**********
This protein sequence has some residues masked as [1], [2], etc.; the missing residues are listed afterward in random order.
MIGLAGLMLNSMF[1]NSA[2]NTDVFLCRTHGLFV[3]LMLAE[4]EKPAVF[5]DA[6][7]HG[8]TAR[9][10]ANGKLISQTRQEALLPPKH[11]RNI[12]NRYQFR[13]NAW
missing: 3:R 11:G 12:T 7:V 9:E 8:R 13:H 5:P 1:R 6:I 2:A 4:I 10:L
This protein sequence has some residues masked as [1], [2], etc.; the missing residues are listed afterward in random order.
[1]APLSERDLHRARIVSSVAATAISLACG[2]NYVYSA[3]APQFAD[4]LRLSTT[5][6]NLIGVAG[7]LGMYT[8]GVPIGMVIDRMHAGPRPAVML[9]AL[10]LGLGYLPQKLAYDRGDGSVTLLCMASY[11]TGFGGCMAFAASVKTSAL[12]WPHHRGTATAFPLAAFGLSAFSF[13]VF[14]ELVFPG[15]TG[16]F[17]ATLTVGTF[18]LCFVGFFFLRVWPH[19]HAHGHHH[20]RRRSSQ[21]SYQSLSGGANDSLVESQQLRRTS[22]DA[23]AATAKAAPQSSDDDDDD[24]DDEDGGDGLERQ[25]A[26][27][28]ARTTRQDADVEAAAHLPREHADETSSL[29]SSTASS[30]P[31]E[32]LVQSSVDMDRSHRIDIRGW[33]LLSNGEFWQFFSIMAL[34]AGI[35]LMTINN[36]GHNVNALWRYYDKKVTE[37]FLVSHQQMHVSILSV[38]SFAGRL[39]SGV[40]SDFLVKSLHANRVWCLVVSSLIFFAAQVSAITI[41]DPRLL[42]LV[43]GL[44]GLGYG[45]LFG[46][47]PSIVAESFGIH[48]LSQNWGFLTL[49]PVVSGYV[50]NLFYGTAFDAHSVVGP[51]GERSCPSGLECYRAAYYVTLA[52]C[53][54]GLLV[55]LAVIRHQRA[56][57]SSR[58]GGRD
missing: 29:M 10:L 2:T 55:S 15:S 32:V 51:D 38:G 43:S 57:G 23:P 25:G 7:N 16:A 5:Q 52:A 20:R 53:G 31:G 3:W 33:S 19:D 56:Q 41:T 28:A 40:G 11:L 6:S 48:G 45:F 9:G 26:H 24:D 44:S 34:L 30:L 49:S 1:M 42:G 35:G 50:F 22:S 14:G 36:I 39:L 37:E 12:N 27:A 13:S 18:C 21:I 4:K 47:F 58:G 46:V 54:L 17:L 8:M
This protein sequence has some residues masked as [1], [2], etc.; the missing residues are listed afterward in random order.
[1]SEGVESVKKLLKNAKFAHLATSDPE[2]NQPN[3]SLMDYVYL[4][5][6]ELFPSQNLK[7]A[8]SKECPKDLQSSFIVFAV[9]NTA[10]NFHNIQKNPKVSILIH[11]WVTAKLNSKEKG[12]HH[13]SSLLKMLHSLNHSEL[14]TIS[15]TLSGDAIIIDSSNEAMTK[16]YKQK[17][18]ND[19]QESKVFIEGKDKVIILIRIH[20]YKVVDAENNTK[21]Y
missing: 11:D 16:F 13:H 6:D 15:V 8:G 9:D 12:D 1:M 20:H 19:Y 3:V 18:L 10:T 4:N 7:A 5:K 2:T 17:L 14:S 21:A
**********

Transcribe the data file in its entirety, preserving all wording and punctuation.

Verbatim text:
This protein sequence has some residues masked as [1], [2], etc.; the missing residues are listed afterward in random order.
MIGLAGLMLNSMF[1]NSA[2]NTDVFLCRTHGLFV[3]LMLAE[4]EKPAVF[5]DA[6][7]HG[8]TAR[9][10]ANGKLISQTRQEALLPPKH[11]RNI[12]NRYQFR[13]NAW
missing: 3:R 11:G 12:T 7:V 9:E 8:R 13:H 5:P 1:R 6:I 2:A 4:I 10:L
This protein sequence has some residues masked as [1], [2], etc.; the missing residues are listed afterward in random order.
[1]APLSERDLHRARIVSSVAATAISLACG[2]NYVYSA[3]APQFAD[4]LRLSTT[5][6]NLIGVAG[7]LGMYT[8]GVPIGMVIDRMHAGPRPAVML[9]AL[10]LGLGYLPQKLAYDRGDGSVTLLCMASY[11]TGFGGCMAFAASVKTSAL[12]WPHHRGTATAFPLAAFGLSAFSF[13]VF[14]ELVFPG[15]TG[16]F[17]ATLTVGTF[18]LCFVGFFFLRVWPH[19]HAHGHHH[20]RRRSSQ[21]SYQSLSGGANDSLVESQQLRRTS[22]DA[23]AATAKAAPQSSDDDDDD[24]DDEDGGDGLERQ[25]A[26][27][28]ARTTRQDADVEAAAHLPREHADETSSL[29]SSTASS[30]P[31]E[32]LVQSSVDMDRSHRIDIRGW[33]LLSNGEFWQFFSIMAL[34]AGI[35]LMTINN[36]GHNVNALWRYYDKKVTE[37]FLVSHQQMHVSILSV[38]SFAGRL[39]SGV[40]SDFLVKSLHANRVWCLVVSSLIFFAAQVSAITI[41]DPRLL[42]LV[43]GL[44]GLGYG[45]LFG[46][47]PSIVAESFGIH[48]LSQNWGFLTL[49]PVVSGYV[50]NLFYGTAFDAHSVVGP[51]GERSCPSGLECYRAAYYVTLA[52]C[53][54]GLLV[55]LAVIRHQRA[56][57]SSR[58]GGRD
missing: 29:M 10:L 2:T 55:S 15:S 32:V 51:D 38:G 43:S 57:G 23:P 25:G 7:N 16:A 5:Q 52:A 20:R 53:G 31:G 3:W 33:S 19:D 56:Q 41:T 28:A 40:G 11:L 6:S 48:G 45:F 9:G 26:H 24:D 44:S 34:L 30:L 49:S 1:M 42:G 35:G 50:F 22:S 14:G 36:I 39:L 37:E 12:N 27:A 13:S 18:C 21:I 4:K 47:F 58:G 46:V 54:L 17:L 8:M
This protein sequence has some residues masked as [1], [2], etc.; the missing residues are listed afterward in random order.
[1]SEGVESVKKLLKNAKFAHLATSDPE[2]NQPN[3]SLMDYVYL[4][5][6]ELFPSQNLK[7]A[8]SKECPKDLQSSFIVFAV[9]NTA[10]NFHNIQKNPKVSILIH[11]WVTAKLNSKEKG[12]HH[13]SSLLKMLHSLNHSEL[14]TIS[15]TLSGDAIIIDSSNEAMTK[16]YKQK[17][18]ND[19]QESKVFIEGKDKVIILIRIH[20]YKVVDAENNTK[21]Y
missing: 11:D 16:F 13:H 6:D 15:V 8:G 9:D 12:D 1:M 20:H 19:Y 3:V 18:L 10:T 4:N 7:A 5:K 2:T 17:L 14:S 21:A